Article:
Today, as you can see above, it appears that the excuse I wanted to lean on was #2.

The problem with these, in turn, is plain to see:

  1. If I do not write, it is impossible to say whether or not I will be happy with what I produce – it is only in the act of creating, or creativity, that one can assign value to the process or output. If I decide that irrespective of what I write, it is the fact that I am writing that makes me happy, which is actually the case – and does not need much contemplation – surely, it is easy to be happy just because I am writing. This is tautological and can be expressed more eloquently, so here: Writing makes me happy. That is enough to be writing, rather than finding something I attach “happiness” to be writing about. Therefore, I should be writing.
  2. There is no way to know this unless I write and compare two pieces. I historically do not compare two pieces. Therefore, I should be writing.
  3. I cannot. I am not a natural-born talented writer. I struggled to write essays and had to work on composition prompts relentlessly to find a writing rhythm that I could carry with me into exams when I studied English. I need to exercise my writing muscles if I want to be writing with ease. I struggled with writing the last post and the post before that because I am not someone who can write at will unless I force myself to write so frequently that it becomes an unconscious stream of words pouring out into paper/this void that is the internet. Therefore, I should be writing.

So, it is, therefore, that I am writing this. There is now time blocked off in the calendar to be writing, and a reminder to read this before I do that writing. Tomorrow, I should be writing. Will I be writing? Yes.

Grief, and my Big Ajji

My maternal great-grandmother, my Big Ajji passed away a fortnight ago. Ever since, I’ve been confused about how I was feeling. While it did not take me too long to accept that she had passed, particularly given her age and deteriorating physical condition, I did feel the sense of loss that came from her passing in pangs, rather than a constant cloud hanging over my head. It would hit me at the strangest times, knowing that my Big Ajji was no more, maybe on the walk to the grocery, and once, late at night when I was preparing for family law tutorials and reading about people who might have parental responsibilities toward a child. My confusion, however, arose from not knowing whether this was grief. You see, when my great-grandfather, and my grandfather passed away, I had a distinct sense of what grief felt like up-close: I was studying in India at the time, and was able to be with family in the immediate aftermath. This felt a little more distant.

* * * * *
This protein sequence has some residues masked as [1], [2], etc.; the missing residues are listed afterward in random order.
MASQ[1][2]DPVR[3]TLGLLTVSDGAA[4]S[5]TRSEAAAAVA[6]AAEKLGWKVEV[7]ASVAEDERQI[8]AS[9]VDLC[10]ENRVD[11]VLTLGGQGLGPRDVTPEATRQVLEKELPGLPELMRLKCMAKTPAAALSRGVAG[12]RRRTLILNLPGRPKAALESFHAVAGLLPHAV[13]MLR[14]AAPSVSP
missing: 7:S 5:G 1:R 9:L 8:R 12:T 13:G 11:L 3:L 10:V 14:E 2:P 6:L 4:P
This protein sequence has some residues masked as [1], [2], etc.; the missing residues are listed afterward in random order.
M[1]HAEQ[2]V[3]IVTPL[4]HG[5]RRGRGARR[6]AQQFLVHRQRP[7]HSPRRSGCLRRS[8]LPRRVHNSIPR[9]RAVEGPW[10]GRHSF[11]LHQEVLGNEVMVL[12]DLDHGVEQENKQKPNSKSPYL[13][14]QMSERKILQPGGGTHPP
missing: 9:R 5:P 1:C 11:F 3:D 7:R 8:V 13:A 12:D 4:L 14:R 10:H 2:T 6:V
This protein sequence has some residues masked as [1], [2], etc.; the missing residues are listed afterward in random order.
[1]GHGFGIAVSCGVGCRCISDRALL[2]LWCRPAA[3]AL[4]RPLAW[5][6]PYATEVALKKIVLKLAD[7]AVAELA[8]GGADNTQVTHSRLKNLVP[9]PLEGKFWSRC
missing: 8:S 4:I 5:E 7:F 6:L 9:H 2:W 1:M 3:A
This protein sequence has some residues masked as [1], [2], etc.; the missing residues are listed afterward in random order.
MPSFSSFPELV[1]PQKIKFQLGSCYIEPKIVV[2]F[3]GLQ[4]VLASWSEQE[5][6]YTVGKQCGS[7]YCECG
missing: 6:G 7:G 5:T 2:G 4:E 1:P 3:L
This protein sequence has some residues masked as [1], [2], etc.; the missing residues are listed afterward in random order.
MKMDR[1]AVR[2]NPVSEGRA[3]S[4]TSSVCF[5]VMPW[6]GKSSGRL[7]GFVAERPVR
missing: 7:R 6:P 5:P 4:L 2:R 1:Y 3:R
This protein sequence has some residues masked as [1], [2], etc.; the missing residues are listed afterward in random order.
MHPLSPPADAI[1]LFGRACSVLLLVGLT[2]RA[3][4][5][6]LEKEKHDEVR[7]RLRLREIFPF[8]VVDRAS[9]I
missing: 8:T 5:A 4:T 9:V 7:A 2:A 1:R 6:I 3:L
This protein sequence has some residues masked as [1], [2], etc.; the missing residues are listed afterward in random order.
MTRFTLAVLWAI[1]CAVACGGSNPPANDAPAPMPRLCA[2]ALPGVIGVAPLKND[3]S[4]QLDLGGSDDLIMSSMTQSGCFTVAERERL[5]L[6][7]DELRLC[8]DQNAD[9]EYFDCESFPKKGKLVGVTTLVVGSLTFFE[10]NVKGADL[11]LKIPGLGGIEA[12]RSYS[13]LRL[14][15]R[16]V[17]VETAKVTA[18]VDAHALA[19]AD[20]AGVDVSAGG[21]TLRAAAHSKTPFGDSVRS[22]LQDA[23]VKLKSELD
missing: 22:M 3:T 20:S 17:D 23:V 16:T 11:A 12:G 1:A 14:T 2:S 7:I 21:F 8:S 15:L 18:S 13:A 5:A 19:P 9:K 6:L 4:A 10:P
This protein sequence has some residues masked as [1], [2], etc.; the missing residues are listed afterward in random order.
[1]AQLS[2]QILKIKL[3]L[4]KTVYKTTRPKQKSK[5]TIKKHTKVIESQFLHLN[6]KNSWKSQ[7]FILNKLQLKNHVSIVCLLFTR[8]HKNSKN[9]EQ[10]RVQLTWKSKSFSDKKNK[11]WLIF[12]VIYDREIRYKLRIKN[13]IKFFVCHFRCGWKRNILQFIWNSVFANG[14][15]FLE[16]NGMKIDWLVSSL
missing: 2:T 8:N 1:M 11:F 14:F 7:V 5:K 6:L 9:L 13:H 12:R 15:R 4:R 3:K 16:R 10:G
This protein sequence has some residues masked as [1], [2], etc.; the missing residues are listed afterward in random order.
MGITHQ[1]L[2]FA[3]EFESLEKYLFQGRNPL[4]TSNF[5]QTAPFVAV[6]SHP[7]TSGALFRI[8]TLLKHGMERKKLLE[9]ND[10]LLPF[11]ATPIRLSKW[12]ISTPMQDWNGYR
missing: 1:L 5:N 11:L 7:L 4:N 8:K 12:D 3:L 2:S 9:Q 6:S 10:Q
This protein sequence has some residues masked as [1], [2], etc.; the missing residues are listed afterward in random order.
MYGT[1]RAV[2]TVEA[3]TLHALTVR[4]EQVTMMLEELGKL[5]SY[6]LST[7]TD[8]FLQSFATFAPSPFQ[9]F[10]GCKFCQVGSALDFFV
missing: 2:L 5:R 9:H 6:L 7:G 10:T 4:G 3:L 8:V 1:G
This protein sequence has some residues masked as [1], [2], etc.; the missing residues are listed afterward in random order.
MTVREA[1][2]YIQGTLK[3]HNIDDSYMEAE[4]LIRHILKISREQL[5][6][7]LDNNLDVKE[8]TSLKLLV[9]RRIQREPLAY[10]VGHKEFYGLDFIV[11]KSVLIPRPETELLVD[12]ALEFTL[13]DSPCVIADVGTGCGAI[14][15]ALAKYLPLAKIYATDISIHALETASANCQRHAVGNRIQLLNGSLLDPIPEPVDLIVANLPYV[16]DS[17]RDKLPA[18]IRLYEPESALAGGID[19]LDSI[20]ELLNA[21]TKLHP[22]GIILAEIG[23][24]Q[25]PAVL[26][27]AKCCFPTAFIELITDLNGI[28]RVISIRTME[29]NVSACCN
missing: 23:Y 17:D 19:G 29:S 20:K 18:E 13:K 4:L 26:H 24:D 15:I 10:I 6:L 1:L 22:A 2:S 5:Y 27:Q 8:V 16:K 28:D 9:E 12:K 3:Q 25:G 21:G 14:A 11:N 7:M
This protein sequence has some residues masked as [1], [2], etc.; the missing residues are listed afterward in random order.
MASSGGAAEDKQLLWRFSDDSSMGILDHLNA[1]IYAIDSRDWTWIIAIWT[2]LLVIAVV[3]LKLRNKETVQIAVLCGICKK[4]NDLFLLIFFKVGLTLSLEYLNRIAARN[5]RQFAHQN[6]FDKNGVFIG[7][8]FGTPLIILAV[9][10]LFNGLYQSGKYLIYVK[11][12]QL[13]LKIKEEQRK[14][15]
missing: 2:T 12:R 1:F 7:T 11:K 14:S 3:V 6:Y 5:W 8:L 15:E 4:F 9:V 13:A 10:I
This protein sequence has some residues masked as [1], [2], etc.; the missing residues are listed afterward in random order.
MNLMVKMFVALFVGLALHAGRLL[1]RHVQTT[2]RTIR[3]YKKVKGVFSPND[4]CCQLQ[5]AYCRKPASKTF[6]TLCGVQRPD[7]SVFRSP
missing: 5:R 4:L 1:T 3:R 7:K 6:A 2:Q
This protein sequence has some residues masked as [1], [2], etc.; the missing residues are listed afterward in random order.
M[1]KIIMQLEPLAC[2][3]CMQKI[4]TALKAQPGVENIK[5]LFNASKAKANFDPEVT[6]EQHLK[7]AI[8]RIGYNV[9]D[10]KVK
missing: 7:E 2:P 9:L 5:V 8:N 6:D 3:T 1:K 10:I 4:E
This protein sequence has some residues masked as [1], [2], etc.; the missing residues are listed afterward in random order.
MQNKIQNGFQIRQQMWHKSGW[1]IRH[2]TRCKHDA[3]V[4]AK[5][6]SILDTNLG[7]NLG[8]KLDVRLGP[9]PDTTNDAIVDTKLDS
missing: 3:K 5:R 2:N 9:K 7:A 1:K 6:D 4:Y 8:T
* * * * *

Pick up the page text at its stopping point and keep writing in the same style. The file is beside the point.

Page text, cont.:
Aside from the geographical bridge, what with me in the UAE and my extended family in India, my Big Ajji was the last of her generation I shared any attachment with. I, the first of her great-grandchildren, was always told how fortunate I was to share any time with her at all, yet, when she did pass, it didn’t feel like we were particularly close. After moving away for University in 2015, I only ever visited her when I went back to Bangalore, and I didn’t get a chance to meet her in-person after early 2020, with the pandemic making it impossible before I left the city I called home.

So, I was confused. I didn’t know whether grief could taste like this, packaged in this strange flavour halfway between the knowledge of absence and the holding-onto of memory. I was uncertain if, given how quickly I accepted things, I was feeling any grief at all. I viewed my grandmother’s acknowledgment of how much time had passed since – what with a counter – “it has been 8 days” on the family group, with a tinge of “yes, but we need to come to terms with things”. My nuclear family, Appa, Amma and I, were aware of and in touch with the rites taking place at home, but we weren’t fully present or in the moment. There were no Zoom calls live-streaming proceedings, and I even declined, politely, the opportunity to see her body on the day itself, largely to keep the image I have of her in my head safely intact. Locked up in my own palace of memories, bells, whistles and all.